4. Lightly sprits the paper towel one last time to wet the seeds as well.
  5. Fold the towel to wrap it around the seeds.
  6. Place the folded paper towel with seeds inside the bag and leave a little air inside if desired.
  7. Seal the Ziploc baggie and place it somewhere warm!

Tip: For the most part, I place them out of direct sunlight and often more in the dark.

Where to Put Seeds Germinating in Paper Towels and Bags?

I find a little bit of heat speeds up most of the seeds I try to grow in this manner.

You can place them most anywhere that’s warm! On top of your microwave or fridge is a great starting point. You could also try near the dryer or somewhere else that gets warm.

(Just be sure not to create a fire hazard!)

I like to place mine on the floor surrounding our heating vents!

Last year I had them in the kitchen, powder room, and dining room. It may or may not have driven my husband absolutely nuts. (Sorry babe!)


Can’t wait to do it again… Every. Single. Year.

What Seeds to Start in Wet Paper Towels and Baggies?

I am so excited about this process that I will probably start most of my seeds in wet paper towels forever.

Last year I tried SO many different kinds of seeds in paper towels. We germinated all of these seeds using the wet paper towel method:

  • Peas
  • Snow Peas
  • Green Beans
  • Wax Beans
  • Tomatoes
  • Peppers
  • Eggplant
  • Broccoli
  • Turnip
  • Beans
  • Cucumbers
  • Zucchini
  • Squash
  • Kiwi
  • Pineapple
  • Zinnias
  • Mixed Beans from a soup mix

I am sure there were many others since I loved this method and kept trying it. Betting my bottom dollar there will be many more, too!

I haven’t tried it, but I’ve heard you can use paper towel germination techniques on lavender, papaya, cactus, and poppy seeds.

When sprouting seeds, paper towels moistened with water can often coax even the most stubborn seedlings out!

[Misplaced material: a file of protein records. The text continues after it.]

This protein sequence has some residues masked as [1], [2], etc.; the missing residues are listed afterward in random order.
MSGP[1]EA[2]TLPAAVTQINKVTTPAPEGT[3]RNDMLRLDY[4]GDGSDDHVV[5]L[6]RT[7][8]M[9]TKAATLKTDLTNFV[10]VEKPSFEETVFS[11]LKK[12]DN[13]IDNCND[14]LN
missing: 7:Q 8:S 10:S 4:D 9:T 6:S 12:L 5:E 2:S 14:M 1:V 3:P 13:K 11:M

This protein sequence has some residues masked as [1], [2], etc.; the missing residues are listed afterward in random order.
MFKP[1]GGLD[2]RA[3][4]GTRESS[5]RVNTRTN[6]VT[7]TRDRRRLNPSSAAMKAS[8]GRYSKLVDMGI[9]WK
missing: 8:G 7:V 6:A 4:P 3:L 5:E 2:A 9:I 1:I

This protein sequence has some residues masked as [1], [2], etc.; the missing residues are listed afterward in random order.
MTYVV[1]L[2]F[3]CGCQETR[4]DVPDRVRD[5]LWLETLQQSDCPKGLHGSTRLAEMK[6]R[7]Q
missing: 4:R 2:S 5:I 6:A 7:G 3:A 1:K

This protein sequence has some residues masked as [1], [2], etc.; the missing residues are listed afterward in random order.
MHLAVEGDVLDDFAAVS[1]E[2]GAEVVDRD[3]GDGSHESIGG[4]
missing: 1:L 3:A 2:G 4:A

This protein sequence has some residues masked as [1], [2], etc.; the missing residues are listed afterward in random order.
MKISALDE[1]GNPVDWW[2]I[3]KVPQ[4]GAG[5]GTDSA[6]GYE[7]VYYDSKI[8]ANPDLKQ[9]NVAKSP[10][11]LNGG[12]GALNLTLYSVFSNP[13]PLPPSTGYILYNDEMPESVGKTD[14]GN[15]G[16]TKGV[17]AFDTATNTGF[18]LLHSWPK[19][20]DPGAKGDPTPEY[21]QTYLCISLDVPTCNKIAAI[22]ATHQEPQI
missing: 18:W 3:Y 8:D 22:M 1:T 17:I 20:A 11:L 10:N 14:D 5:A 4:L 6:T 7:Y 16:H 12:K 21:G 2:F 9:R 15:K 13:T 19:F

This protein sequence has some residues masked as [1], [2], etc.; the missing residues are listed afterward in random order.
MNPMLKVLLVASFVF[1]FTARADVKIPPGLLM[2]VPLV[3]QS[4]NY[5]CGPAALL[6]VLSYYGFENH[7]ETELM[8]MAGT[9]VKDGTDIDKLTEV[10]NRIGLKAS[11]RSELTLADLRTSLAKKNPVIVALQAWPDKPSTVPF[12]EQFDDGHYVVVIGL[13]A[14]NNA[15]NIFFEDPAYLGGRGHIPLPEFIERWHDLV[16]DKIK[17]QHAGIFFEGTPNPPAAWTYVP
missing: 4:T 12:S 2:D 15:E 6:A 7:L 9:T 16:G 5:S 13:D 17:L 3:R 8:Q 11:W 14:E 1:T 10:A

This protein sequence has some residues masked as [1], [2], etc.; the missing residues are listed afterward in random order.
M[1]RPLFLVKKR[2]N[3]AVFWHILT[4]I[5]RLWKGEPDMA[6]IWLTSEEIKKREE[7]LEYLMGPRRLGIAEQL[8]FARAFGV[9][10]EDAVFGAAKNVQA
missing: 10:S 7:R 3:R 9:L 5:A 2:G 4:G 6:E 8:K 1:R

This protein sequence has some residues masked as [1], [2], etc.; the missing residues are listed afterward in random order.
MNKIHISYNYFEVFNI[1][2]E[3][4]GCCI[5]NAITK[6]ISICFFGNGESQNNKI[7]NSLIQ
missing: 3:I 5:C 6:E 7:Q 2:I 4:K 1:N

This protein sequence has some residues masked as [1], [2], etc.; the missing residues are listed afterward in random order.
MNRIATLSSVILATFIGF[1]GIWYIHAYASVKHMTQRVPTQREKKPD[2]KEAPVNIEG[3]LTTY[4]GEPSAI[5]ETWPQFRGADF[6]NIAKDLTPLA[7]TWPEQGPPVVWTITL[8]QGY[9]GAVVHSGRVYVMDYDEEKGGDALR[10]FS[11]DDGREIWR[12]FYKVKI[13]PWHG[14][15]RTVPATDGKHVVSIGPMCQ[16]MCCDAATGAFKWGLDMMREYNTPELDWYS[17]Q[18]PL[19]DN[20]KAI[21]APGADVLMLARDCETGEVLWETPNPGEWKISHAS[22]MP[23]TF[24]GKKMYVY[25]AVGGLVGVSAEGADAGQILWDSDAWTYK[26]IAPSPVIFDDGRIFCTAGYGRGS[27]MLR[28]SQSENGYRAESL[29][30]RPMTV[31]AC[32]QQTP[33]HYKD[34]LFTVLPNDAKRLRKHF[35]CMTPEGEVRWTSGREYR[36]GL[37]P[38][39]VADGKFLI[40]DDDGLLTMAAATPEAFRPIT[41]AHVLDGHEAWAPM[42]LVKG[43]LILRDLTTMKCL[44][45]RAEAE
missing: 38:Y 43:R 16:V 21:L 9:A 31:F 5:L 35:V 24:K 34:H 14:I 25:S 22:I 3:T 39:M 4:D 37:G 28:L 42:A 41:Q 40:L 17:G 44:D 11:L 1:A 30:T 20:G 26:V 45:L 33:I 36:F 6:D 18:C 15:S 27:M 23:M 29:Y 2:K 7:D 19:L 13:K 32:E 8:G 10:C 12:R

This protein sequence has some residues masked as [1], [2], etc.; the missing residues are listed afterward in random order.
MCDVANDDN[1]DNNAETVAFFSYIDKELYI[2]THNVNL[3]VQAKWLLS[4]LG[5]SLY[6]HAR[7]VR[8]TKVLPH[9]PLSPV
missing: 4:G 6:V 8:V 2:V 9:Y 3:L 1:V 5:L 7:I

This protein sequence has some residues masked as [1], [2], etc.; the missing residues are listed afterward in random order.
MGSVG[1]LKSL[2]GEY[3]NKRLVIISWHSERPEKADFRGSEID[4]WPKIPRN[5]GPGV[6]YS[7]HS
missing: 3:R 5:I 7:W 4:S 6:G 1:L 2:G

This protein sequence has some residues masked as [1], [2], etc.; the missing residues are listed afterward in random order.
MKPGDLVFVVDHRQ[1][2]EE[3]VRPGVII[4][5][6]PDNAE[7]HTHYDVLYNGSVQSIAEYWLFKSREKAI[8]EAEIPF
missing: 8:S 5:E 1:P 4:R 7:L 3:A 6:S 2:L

If you try any, hit us up in the comments and let us know how it goes, please!

Also, it’s worth noting that not all crops are best suited for paper towel germination. For example, kale germination time is very quick! You wouldn’t gain much by starting kale in wet paper towels. Meanwhile, a number of cool weather crops and some delicate flowers sometimes work better direct sown.

My very first experience with wet paper towel seed germination was with peas. And it was every bit of amazing.

I am not kidding you – they literally had their little root radicle popping out the very next morning when I checked them! Most of the seeds germinated overnight!

Germinating Tomato Seeds in Paper Towel

I’m not going to lie. I got tired of waiting for my tomato seeds to germinate last season.

First, I had to find and buy Roma seeds! It felt like they were sold out everywhere (stupid pandemic!!).

Then, I ordered them and they took the better part of a week to get here!

A week is major when you wanna start a garden!

Finally, they arrived and I planted them immediately. Like, right after I opened the mailing envelope.

Waited some more…

You get the idea!

Finally, I got tired of waiting so I decided to try the paper towel germination method that had worked so well with our pea seedlings.

I can’t remember how long it took, but germinating tomato seeds in paper towels was way quicker than starting seeds in dirt. Planting directly in potting soil took more than 12 days if my memory serves me.

Probably closer to two weeks, but I was very impatient if I’m being honest.

Even under lights!

Needless to say, I will be germinating tomato seeds in paper towel and baggy method for the foreseeable future.

Germinating Eggplant Seeds with Paper Towel

I couldn’t get my eggplant seeds to sprout at all in traditional potting soil! Did anyone else have trouble?

I decided to try starting seeds in paper towel soaked in water in a zip-seal baggie for my eggplants this year.